Nonfiction > Harvard Classics > Ambroise Paré > Journeys in Diverse Places
Ambroise Paré (1510–90).  Journeys in Diverse Places.
The Harvard Classics.  1909–14.
The Journey to Danvilliers. 1552
ON HIS return from the expedition against the German camp, King Henry besieged Danvilliers, and those within would not surrender. They got the worst of it, but our powder failed us; so they had a good shot at our men. There was a culverin-shot passed through the tent of M. de Rohan, which hit a gentleman’s leg who was of his household. I had to finish the cutting off of it, which I did without applying the hot irons.  1
  The King sent for powder to Sedan, and when it came we began the attack more vigorously than before, so that a breach was made. MM. de Guise and the Constable, being in the King’s chamber, told him, and they agreed that next day they would assault the town, and were confident they would enter into it; and it must be kept secret, for fear the enemy should come to hear of it; and each promised not to speak of it to any man. Now there was a groom of the King’s chamber, who being laid under the King’s camp-bed to sleep, heard they were resolved to attack the town next day. So he told the secret to a certain captain, saying that they would make the attack next day for certain, and he had heard it from the King, and prayed the said captain to speak of it to no man, which he promised; but his promise did not hold, and forthwith he disclosed it to a captain, and this captain to a captain, and the captains to some of the soldiers, saying always, “Say nothing.” And it was just so much hid, that next day early in the morning there was seen the greater part of the soldiers with their boots and breeches cut loose at the knee for the better mounting of the breach. The King was told of this rumour that ran through the camp, that the attack was to be made; whereat he was astonished, seeing there were but three in that advice, who had promised each other to tell it to no man. The King sent for M. de Guise, to know if he had spoken of this attack; he swore and affirmed to him he had not told it to anybody; and M. the Constable said the same, and told the King they must know for certain who had declared this secret counsel, seeing they were but three. Inquiry was made from captain to captain. In the end they found the truth; for one said, “It was such an one told me,” and another said the same, till it came to the first of all, who declared he had heard it from the groom of the King’s chamber, called Guyard, a native of Blois, son of a barber of the late King Francis. The King sent for him into his tent, in the presence of MM. de Guise and the Constable, to hear from him whence he had his knowledge, and who had told him the attack was to be made; and said if he did not speak the truth he would have him hanged. Then he declared he lay down under the King’s bed thinking to sleep, and so having heard the plan he revealed it to a captain who was a friend of his, to the end he might prepare himself with his soldiers to be the first at the attack. Then the King knew the truth, and told him he should never serve him again, and that he deserved to be hanged, and forbade him ever to come again to the Court.  2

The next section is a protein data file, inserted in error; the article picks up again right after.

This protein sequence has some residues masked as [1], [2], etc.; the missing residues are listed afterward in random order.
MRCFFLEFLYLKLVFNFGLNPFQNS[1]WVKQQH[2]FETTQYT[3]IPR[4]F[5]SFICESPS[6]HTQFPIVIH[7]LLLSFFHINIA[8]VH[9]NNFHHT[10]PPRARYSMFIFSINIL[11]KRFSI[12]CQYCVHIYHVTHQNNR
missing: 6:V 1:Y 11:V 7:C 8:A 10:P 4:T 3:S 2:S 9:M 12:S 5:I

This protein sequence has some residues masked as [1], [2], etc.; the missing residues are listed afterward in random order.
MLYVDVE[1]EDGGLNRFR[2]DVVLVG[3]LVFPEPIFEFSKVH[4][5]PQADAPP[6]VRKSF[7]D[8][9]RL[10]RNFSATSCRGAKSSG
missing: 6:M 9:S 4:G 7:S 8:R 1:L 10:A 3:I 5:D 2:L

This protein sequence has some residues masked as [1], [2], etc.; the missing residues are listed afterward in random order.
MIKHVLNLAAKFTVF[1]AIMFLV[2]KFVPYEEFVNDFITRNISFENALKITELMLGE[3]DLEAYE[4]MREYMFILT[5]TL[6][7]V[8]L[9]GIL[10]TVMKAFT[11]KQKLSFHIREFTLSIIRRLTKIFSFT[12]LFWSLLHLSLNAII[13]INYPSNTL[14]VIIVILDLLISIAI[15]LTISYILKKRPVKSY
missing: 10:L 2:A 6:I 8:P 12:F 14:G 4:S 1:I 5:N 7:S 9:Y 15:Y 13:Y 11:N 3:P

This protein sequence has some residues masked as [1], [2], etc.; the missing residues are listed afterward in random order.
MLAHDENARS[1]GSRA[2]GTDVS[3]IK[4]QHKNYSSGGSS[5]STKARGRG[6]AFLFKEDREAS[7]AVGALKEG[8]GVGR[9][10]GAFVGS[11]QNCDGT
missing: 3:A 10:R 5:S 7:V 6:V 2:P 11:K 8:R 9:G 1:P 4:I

The groom of the chamber went away with this to swallow, and slept that night with a surgeon-in-ordinary of the King, Master Louis of Saint André; and in the night he gave himself six stabs with a knife, and cut his throat. Nor did the surgeon perceive it till the morning, when he found his bed all bloody, and the dead body by him. He marvelled at this sight on his awaking, and feared they would say he was the cause of the murder; but he was soon relieved, seeing the reason, which was despair at the loss of the good friendship of the King.  3
  So Guyard was buried. And those of Danvilliers, when they saw the breach large enough for us to enter, and our soldiers ready to assault them, surrendered themselves to the mercy of the King. Their leaders were taken prisoners, and their soldiers were sent away without arms.  4
  The camp being dispersed, I returned to Paris with my gentleman whose leg I had cut off; I dressed him, and God healed him. I sent him to his house merry with a wooden leg; and he was content, saying he had got off cheap, not to have been miserably burned to stop the blood, as you write in your book, mon petit maistre.  5


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